LEBANON: Censors pull plug on screenings of Iranian protest film during Ahmadinejad visit


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As the Middle East braces for the controversial visit of Iranian President Mahmoud Ahmadinejad to Lebanon this week, censors in Beirut are trying to make sure his visit goes smoothly.

They have put a halt to screenings of a documentary film about opposition protests in Iran that were due to coincide with Ahmadinejad’s visit, according to a source, apparently in deference to Ahmadinejad and his entourage.


The movie, titled ‘Green Days’ and directed by 22-year-old Iranian filmmaker Hana Makhmalbaf, was reportedly scheduled to be shown at the annual Beirut International Film Festival in the Lebanese capital on Wednesday, the first day of Ahmadinejad’s two-day visit to Lebanon.

Bassem Hajj, press spokesman for the film festival, told Babylon & Beyond that censors from Lebanon’s General Security contacted the festival over the weekend and requested that the movie be postponed.

He couldn’t recall an incident in which any other film in the festival had ever gotten tangled up with the censorship authorities for such a reason.

Plans for now are to show the film on Oct. 14 or the day after, when Ahmadinejad is scheduled to leave the country, according to Hajj.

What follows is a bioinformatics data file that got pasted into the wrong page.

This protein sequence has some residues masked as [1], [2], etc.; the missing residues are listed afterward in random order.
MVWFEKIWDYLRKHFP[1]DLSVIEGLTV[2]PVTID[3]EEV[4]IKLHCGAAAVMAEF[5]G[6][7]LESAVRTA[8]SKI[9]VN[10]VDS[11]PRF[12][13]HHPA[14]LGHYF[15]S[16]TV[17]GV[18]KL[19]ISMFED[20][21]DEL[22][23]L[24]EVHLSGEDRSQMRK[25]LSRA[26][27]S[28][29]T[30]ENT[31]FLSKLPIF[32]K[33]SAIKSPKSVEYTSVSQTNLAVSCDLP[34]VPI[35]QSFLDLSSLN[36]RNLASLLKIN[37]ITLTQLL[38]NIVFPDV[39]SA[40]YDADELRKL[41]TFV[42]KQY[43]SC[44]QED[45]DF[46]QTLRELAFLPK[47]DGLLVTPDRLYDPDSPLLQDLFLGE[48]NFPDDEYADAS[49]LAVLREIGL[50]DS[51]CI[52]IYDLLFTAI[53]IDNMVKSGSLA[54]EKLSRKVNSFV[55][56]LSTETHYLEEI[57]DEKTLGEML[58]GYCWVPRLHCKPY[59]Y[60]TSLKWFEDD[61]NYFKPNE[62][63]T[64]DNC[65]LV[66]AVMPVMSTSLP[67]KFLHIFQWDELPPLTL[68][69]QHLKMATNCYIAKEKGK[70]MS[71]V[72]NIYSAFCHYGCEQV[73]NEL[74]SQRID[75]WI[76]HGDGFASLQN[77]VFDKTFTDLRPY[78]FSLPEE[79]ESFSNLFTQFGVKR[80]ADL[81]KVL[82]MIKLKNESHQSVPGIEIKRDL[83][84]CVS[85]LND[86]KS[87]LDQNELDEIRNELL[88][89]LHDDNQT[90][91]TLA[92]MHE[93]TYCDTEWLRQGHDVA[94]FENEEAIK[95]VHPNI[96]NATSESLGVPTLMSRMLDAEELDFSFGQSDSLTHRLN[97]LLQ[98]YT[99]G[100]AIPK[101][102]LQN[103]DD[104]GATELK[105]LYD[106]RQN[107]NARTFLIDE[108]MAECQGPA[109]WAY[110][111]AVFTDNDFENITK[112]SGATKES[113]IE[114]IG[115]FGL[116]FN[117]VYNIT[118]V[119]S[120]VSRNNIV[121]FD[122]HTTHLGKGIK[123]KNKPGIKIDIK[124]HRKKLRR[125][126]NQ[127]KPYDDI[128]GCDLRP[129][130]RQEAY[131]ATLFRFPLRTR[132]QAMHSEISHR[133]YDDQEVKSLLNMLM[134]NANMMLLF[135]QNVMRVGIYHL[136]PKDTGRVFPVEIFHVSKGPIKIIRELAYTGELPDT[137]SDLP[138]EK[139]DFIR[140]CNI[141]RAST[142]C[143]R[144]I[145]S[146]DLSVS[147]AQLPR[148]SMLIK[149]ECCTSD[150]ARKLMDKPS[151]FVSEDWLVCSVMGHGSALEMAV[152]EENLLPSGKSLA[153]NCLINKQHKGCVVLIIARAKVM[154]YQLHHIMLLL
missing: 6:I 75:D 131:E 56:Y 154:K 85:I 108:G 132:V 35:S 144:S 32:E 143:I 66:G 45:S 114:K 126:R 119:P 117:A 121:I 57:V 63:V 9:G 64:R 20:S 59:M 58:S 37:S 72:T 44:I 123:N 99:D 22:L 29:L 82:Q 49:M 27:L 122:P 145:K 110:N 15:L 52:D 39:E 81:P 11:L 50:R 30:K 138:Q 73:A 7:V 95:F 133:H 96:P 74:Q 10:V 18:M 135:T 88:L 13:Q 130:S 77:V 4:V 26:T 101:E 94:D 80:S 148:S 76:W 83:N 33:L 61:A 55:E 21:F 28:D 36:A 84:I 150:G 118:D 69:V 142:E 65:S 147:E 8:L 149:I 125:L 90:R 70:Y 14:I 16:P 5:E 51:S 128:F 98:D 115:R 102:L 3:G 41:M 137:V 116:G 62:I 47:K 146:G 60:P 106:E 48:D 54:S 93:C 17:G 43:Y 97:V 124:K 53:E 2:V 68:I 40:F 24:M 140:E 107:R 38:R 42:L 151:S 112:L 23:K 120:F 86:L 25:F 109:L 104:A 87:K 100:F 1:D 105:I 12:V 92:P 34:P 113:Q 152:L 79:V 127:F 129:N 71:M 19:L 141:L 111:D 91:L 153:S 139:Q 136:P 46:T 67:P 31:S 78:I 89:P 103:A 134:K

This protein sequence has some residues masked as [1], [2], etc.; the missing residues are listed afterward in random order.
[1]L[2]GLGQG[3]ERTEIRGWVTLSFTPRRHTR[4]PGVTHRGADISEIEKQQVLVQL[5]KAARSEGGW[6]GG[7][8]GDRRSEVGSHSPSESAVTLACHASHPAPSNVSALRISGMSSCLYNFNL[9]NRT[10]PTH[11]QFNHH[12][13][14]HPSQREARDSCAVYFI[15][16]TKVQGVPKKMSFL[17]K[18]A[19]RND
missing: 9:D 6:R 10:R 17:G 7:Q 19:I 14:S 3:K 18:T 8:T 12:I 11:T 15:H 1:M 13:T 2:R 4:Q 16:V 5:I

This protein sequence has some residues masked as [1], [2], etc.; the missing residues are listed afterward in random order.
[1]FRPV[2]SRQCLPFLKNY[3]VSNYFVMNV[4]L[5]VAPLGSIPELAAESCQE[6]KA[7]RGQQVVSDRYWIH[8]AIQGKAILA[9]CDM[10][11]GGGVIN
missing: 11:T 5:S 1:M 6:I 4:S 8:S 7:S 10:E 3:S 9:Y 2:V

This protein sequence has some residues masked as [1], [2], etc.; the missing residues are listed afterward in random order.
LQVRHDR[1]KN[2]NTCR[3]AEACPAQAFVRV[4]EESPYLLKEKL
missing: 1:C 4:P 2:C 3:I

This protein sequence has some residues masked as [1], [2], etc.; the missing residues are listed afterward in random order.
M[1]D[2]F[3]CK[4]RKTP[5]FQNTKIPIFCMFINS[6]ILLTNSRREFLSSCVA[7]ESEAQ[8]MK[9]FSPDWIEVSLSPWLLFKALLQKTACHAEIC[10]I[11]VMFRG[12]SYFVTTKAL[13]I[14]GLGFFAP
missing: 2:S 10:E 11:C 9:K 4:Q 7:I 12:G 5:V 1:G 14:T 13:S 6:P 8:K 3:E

‘As soon as he departs,’ he said, ‘there is a possibility to show it.’

Makhmalbaf’s film centers on the protests staged by Iran’s political opposition following the disputed presidential elections of 2009, in which incumbent Ahmadinejad claimed victory. The film features graphic footage of the violent clashes that broke out between Iranian security forces and demonstrators.

Adding another angle to the controversy, Makhmalbaf is the daughter of the Iranian film director Mohsen Makhmalbaf, a close associate of Mir-Hossein Mousavi, Iran’s foremost opposition leader.

Makhmalbaf appeared deeply disturbed about the news coming out of Beirut in a comment she made in Farsi about the censorship of her film, posted on the website of the Makhmalbaf film house (Persian) and circulated on blogs in English.

In her note, Makhmalbaf called on Lebanese citizens to circumvent the censors and organize private screenings of the film in their homes. She also urged them to stand up against President Ahmadinejad.

‘Ahmadinejad in my land is the symbol of censorship. Look how he brings censorship to your country before even arriving there,’ she wrote, according to the blog of activist Potkin Azarmehr. ‘Ahmadinejad stole our votes yesterday and will steal your trust today. His intention is not to help you, just as his intention is not to serve Iran. ... He uses your land as a frontline trench of his imaginary war.’

-- Alexandra Sandels in Beirut